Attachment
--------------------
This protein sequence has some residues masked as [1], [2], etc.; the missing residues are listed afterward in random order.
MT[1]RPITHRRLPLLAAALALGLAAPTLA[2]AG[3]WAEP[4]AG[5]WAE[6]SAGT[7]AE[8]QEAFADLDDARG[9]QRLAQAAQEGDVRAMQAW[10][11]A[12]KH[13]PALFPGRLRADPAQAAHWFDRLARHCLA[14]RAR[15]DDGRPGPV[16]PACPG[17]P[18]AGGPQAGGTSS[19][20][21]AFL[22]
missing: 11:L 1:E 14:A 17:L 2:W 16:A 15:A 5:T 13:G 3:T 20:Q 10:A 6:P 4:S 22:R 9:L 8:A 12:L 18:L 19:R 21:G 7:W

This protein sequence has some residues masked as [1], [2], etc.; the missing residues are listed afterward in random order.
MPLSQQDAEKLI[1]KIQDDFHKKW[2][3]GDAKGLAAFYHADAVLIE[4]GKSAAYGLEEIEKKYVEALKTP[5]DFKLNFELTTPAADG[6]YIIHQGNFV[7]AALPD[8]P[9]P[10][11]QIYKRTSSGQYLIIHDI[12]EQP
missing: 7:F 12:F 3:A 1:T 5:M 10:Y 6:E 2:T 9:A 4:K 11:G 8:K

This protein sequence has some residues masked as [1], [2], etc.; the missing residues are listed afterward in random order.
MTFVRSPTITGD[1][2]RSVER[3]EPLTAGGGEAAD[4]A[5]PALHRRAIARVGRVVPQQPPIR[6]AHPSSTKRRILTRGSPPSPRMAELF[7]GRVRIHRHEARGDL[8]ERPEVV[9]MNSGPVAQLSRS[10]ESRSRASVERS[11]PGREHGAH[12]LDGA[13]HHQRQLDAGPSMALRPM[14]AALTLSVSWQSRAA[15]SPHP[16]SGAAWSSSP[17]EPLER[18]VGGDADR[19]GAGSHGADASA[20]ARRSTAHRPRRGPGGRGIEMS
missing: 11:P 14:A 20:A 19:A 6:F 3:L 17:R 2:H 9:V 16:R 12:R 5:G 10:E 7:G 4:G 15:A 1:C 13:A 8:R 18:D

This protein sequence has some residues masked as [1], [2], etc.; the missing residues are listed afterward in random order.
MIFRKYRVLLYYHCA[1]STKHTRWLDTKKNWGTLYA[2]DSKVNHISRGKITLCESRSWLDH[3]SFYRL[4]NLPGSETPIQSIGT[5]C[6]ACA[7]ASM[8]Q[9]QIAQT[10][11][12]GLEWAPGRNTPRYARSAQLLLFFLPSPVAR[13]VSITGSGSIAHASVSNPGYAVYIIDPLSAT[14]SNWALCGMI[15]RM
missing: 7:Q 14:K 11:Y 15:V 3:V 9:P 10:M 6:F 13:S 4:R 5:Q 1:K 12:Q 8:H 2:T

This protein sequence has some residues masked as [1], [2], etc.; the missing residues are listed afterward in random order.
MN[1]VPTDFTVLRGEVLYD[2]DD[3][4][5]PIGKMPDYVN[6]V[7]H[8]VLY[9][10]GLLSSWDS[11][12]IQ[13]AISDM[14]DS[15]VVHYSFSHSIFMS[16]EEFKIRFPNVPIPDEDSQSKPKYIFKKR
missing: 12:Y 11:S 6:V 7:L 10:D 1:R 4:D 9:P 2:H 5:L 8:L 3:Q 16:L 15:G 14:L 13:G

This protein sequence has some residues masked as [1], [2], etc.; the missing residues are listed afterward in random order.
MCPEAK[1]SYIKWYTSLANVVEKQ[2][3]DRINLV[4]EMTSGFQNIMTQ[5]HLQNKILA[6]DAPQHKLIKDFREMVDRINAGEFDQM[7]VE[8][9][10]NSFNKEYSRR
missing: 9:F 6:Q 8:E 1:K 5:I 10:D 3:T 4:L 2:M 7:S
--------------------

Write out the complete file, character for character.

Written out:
This protein sequence has some residues masked as [1], [2], etc.; the missing residues are listed afterward in random order.
MT[1]RPITHRRLPLLAAALALGLAAPTLA[2]AG[3]WAEP[4]AG[5]WAE[6]SAGT[7]AE[8]QEAFADLDDARG[9]QRLAQAAQEGDVRAMQAW[10][11]A[12]KH[13]PALFPGRLRADPAQAAHWFDRLARHCLA[14]RAR[15]DDGRPGPV[16]PACPG[17]P[18]AGGPQAGGTSS[19][20][21]AFL[22]
missing: 11:L 1:E 14:A 17:L 2:W 16:A 15:A 5:T 13:G 3:T 20:Q 10:A 6:P 4:S 22:R 9:L 8:A 12:L 18:L 19:R 21:G 7:W

This protein sequence has some residues masked as [1], [2], etc.; the missing residues are listed afterward in random order.
MPLSQQDAEKLI[1]KIQDDFHKKW[2][3]GDAKGLAAFYHADAVLIE[4]GKSAAYGLEEIEKKYVEALKTP[5]DFKLNFELTTPAADG[6]YIIHQGNFV[7]AALPD[8]P[9]P[10][11]QIYKRTSSGQYLIIHDI[12]EQP
missing: 7:F 12:F 3:A 1:T 5:M 10:Y 6:E 2:T 9:A 4:K 11:G 8:K

This protein sequence has some residues masked as [1], [2], etc.; the missing residues are listed afterward in random order.
MTFVRSPTITGD[1][2]RSVER[3]EPLTAGGGEAAD[4]A[5]PALHRRAIARVGRVVPQQPPIR[6]AHPSSTKRRILTRGSPPSPRMAELF[7]GRVRIHRHEARGDL[8]ERPEVV[9]MNSGPVAQLSRS[10]ESRSRASVERS[11]PGREHGAH[12]LDGA[13]HHQRQLDAGPSMALRPM[14]AALTLSVSWQSRAA[15]SPHP[16]SGAAWSSSP[17]EPLER[18]VGGDADR[19]GAGSHGADASA[20]ARRSTAHRPRRGPGGRGIEMS
missing: 11:P 14:A 20:A 19:A 6:F 3:L 17:R 2:H 9:V 16:R 12:R 5:G 10:E 7:G 4:G 15:A 1:C 13:A 8:R 18:D

This protein sequence has some residues masked as [1], [2], etc.; the missing residues are listed afterward in random order.
MIFRKYRVLLYYHCA[1]STKHTRWLDTKKNWGTLYA[2]DSKVNHISRGKITLCESRSWLDH[3]SFYRL[4]NLPGSETPIQSIGT[5]C[6]ACA[7]ASM[8]Q[9]QIAQT[10][11][12]GLEWAPGRNTPRYARSAQLLLFFLPSPVAR[13]VSITGSGSIAHASVSNPGYAVYIIDPLSAT[14]SNWALCGMI[15]RM
missing: 7:Q 14:K 11:Y 15:V 3:V 9:P 10:M 6:F 13:S 4:R 5:Q 1:K 12:Q 8:H 2:T

This protein sequence has some residues masked as [1], [2], etc.; the missing residues are listed afterward in random order.
MN[1]VPTDFTVLRGEVLYD[2]DD[3][4][5]PIGKMPDYVN[6]V[7]H[8]VLY[9][10]GLLSSWDS[11][12]IQ[13]AISDM[14]DS[15]VVHYSFSHSIFMS[16]EEFKIRFPNVPIPDEDSQSKPKYIFKKR
missing: 12:Y 11:S 6:V 7:L 10:D 1:R 4:D 9:P 2:H 5:L 8:L 3:Q 16:L 15:G 14:L 13:G

This protein sequence has some residues masked as [1], [2], etc.; the missing residues are listed afterward in random order.
MCPEAK[1]SYIKWYTSLANVVEKQ[2][3]DRINLV[4]EMTSGFQNIMTQ[5]HLQNKILA[6]DAPQHKLIKDFREMVDRINAGEFDQM[7]VE[8][9][10]NSFNKEYSRR
missing: 9:F 6:Q 8:E 1:K 5:I 10:D 3:T 4:L 2:M 7:S